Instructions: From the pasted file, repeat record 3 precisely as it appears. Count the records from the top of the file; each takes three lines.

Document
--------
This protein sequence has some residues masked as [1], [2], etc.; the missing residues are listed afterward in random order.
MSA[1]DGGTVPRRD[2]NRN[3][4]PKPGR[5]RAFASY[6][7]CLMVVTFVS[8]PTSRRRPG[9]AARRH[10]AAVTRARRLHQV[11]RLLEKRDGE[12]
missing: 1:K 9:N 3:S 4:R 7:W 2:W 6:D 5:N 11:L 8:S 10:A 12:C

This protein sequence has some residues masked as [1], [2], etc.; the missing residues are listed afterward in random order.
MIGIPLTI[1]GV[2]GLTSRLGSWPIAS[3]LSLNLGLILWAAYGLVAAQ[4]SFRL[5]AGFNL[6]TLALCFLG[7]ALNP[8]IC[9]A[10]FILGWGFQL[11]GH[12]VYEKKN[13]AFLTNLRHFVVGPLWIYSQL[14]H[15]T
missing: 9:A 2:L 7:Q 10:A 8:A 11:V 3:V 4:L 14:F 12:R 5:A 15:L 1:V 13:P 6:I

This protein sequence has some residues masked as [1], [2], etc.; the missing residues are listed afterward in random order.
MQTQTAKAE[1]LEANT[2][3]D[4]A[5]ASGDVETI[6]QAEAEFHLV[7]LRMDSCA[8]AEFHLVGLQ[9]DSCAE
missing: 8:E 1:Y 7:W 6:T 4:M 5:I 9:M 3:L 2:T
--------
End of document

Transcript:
This protein sequence has some residues masked as [1], [2], etc.; the missing residues are listed afterward in random order.
MQTQTAKAE[1]LEANT[2][3]D[4]A[5]ASGDVETI[6]QAEAEFHLV[7]LRMDSCA[8]AEFHLVGLQ[9]DSCAE
missing: 8:E 1:Y 7:W 6:T 4:M 5:I 9:M 3:L 2:T